Pandemic Doesn’t Deter IHP’s Commitment to Community
When life was disrupted by the coronavirus in early March, one thing that didn’t change was the IHP’s commitment to community.
“It’s been important to retain our culture in the face of this pandemic,” President Paula Milone-Nuzzo said of the challenges faced in those early weeks when the virus prompted a statewide shutdown.
Once immediate challenges like the sudden switch to online classes were conquered, school administrators looked at how the school could redevelop from afar the tight-knit and supportive community that always has been a hallmark of the IHP.
Sure, there have been more than 10,000 Zoom meetings which partially filled the void of seeing people in person. But many other events quickly were established such as trivia nights, prize giveaways, and virtual pizza and ice cream parties. There were self-help virtual rooms for yoga and meditation, and other subjects as well, like a career development night with topics such as “How to Improve Your Resume,” and techniques to improve students’ LinkedIn profiles.
“We tried to make sure we had something for everyone,” said Dr. Jack Gormley, dean of student and alumni services. He, along with staff from the Office of Justice, Equity, Diversity, and Inclusion (JEDI) and the Office of Student and Alumni Services (OSAS), worked with more than 40 students and the Student Government Association (SGA) to help organize the recent Fall term’s Welcome Week series of events for new and returning students, a tradition that began three years ago albeit under more normal circumstances.
“We wanted to welcome people back in a new way since they can only be on campus for clinical education activities,” said Gormley, referencing that small groups of students using strict PPE and social distancing guidelines have returned for hands-on skill building. “We want new and returning students to have fun and for new students especially, to realize that while graduate school is difficult, we’re here to help them pursue their education even in these extraordinary circumstances."
One of the most popular student events was a virtual Harry Potter-themed escape room where teams worked together to answer questions that would help them “escape” Zoom breakout rooms to win the game. The escape room concept was so popular, in fact, that computer-savvy students got together to create even more escape rooms for Fall Welcome Week, said Swarna S. Gummadi, a second-year nurse practitioner student and secretary of the SGA, which helped promote some of the events that also included a virtual spelling bee and the IHP Votes initiative to spur registration and voting. “It’s been exciting to know we’re on a virtual platform but we can still be connected and engaged,” Gummadi said of the experience.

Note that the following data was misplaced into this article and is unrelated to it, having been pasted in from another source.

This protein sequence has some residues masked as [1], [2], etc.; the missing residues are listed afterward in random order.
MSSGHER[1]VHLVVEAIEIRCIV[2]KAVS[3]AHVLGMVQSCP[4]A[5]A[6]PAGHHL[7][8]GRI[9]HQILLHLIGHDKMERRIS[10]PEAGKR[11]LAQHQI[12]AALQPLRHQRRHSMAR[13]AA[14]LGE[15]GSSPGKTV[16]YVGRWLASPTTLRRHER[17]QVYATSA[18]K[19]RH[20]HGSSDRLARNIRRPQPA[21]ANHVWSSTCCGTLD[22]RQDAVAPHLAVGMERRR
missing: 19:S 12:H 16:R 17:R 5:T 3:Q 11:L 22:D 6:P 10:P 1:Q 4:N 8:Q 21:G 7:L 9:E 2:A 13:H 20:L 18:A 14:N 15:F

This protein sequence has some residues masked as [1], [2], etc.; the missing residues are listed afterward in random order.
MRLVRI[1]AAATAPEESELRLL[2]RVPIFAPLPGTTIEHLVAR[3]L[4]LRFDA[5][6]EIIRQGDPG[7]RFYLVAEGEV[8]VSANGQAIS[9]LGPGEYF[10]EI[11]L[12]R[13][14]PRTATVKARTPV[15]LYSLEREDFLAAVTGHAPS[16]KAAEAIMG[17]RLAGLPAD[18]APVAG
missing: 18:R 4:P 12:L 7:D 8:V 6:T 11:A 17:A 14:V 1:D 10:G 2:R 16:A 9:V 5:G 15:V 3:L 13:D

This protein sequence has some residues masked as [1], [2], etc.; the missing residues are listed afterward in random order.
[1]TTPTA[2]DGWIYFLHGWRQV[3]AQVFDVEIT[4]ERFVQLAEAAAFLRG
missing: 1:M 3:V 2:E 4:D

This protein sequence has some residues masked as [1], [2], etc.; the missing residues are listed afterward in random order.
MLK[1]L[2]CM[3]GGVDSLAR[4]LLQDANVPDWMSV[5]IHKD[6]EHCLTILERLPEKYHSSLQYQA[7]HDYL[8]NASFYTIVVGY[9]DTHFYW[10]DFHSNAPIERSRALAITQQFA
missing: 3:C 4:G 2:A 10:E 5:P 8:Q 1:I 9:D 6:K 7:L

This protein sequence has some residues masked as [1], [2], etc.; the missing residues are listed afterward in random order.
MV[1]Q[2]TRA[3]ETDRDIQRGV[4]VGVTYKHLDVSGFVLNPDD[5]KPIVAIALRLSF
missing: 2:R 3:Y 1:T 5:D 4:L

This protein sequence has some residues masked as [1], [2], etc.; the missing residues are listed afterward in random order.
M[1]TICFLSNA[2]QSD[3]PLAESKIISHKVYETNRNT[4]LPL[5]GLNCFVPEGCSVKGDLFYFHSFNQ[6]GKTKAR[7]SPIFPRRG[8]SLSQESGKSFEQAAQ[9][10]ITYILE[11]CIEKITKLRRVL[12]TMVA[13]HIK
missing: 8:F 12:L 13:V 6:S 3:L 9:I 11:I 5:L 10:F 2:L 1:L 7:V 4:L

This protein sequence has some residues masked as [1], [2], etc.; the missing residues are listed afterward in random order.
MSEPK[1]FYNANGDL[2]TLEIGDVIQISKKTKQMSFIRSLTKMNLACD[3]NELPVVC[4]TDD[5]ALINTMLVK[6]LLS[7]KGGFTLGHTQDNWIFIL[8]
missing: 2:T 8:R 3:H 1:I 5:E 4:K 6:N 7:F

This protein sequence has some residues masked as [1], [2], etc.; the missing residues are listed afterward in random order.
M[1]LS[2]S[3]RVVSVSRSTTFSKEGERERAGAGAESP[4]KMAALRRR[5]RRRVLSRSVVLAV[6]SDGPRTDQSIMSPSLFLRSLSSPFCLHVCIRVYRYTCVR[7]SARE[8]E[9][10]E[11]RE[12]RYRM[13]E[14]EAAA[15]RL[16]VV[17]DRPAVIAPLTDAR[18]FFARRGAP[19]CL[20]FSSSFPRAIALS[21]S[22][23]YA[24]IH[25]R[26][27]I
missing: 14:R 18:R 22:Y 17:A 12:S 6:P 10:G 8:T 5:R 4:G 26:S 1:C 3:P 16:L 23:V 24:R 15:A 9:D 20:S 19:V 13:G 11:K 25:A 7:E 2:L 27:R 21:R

It’s not just students who strived to maintain connections from afar. A bi-weekly Town Hall and regular departmental staff meetings kept employees informed on the latest news, and the recent IHP Resilience virtual 5K road race which drew more than 120 participants raised money to support the COVID-19 Student Emergency Fund. A music night drew hundreds of alumni and staff to play music, sing, and tap dance their hearts out on a virtual stage. More than 1,000 people watched the virtual 2020 Commencement when 566 new graduates were feted for finishing their degrees and certificates.
“The communication and the transparency have been great,” said Jack Fitzpatrick, associate director of admissions and Staff Council chair, referring to the way IHP administrators have coordinated activities.
One of the highlights was the annual Faculty Convocation. It was staged like the Academy Awards, complete with Associate Provost of Academic Affairs Dr. Peter Cahn and Provost Dr. Alex Johnson handing out awards while bedecked in tuxedos and Director of Academic Operations Heather Easter, dressed in a long black gown, keeping the show on course.
“It was really a special event,” said Milone-Nuzzo, adding that the evening was so well-done, it even used virtual technology to make award winners appear to be walking down a virtual red carpet.
Although it’s easy to see why students and staffers are bonding over all this virtual hoopla, it's more than party games, prizes, and socials: it’s more about the people who value and appreciate the IHP’s culture. “We do have a wonderful community,” said Fitzpatrick, “and I think we’ve done a good job of keeping that spirit all across campus despite working from home.”
It’s a spirit that something not even the coronavirus could dampen.
- Bev Ford